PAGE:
There's no secret as to the major challenges facing the 45-year-old Smith, who will serve a three-year term. He has to negotiate with owners on a collective bargaining agreement that could result in a lockout if both sides can't settle on an acceptable extension before the end of the 2010 season. He also has to deal with a slew of retired players who felt that Upshaw turned his back on them and their health concerns as the union grew stronger over the last decade. Smith easily could have kept his cushy job at Patton Boggs. Instead, he jumped at the chance to compete for a tough new position.
There were no questions about his reputation. He grew up the son of a Marine and a nurse in Glenarden, Md., where he was a huge Redskins fan and a talented athlete who eventually ran track at Cedarville (Ohio) College. He has a law degree from the University of Virginia and numerous contacts from his representation of Fortune 500 companies and his defense of individuals involved in high-profile criminal and congressional investigations. At one point early in his career, Smith served as counsel to then-deputy attorney general Eric Holder, the current attorney general. Those things tend to impress people.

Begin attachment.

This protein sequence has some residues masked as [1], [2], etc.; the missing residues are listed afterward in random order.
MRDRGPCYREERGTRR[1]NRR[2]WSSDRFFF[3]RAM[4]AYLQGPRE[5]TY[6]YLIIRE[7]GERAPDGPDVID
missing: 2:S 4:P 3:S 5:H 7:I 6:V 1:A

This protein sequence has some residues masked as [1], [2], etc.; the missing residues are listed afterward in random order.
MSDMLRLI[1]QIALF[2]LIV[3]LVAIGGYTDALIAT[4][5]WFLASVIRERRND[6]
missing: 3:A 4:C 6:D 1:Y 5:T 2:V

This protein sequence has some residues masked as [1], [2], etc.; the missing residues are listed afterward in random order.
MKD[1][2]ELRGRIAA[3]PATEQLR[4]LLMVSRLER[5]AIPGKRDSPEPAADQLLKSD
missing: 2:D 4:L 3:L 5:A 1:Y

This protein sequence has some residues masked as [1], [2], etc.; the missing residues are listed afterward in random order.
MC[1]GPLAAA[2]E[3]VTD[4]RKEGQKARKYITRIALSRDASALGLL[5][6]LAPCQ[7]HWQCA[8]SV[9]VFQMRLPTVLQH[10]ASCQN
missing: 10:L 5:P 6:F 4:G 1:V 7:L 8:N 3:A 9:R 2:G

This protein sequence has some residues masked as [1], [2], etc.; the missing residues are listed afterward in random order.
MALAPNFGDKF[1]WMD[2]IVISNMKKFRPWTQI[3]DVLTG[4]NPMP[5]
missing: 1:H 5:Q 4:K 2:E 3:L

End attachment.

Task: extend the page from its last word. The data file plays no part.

But Smith had more than his résumé working for him once he became a candidate for the NFLPA job. When Pape first recruited Smith to Patton Boggs a few years ago, he remembered how quickly Smith impressed him with his personality. Smith had that delicate balance of warmth and ambition, and much of his popularity stems from his vibrant nature. Said long-time friend Don Jackson, a sports agent who attended law school with Smith: "You can be going through a long, hard day, and as soon as you talk to De, it's like somebody turned on a light in a dark room."
Smith "is not a one-dimensional guy," Pape said. "He has the street smarts and he has the book smarts. He also really knows how to look at a complex issue with a lot of moving parts and put together a strategy for how to make it work. De is one of those guys who can wrap their arms around a problem and find the right solution. I think the people in the NFLPA saw that quality in him as well."